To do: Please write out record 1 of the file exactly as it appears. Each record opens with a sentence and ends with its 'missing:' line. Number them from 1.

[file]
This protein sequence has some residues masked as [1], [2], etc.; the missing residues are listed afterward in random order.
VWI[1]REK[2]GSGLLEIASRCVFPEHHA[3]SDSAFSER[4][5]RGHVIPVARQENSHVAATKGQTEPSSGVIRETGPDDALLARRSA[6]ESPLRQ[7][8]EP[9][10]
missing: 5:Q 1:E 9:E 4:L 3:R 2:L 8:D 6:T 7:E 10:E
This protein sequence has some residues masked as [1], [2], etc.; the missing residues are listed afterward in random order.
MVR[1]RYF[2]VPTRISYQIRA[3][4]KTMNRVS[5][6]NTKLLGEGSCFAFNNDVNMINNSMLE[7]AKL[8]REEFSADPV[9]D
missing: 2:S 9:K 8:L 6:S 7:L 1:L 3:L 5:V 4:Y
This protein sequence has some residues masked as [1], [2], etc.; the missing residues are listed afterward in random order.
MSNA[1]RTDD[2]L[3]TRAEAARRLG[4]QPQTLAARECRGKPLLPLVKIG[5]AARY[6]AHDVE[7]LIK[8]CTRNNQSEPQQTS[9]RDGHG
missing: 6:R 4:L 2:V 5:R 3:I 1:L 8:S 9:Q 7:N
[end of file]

This protein sequence has some residues masked as [1], [2], etc.; the missing residues are listed afterward in random order.
VWI[1]REK[2]GSGLLEIASRCVFPEHHA[3]SDSAFSER[4][5]RGHVIPVARQENSHVAATKGQTEPSSGVIRETGPDDALLARRSA[6]ESPLRQ[7][8]EP[9][10]
missing: 5:Q 1:E 9:E 4:L 3:R 2:L 8:D 6:T 7:E 10:E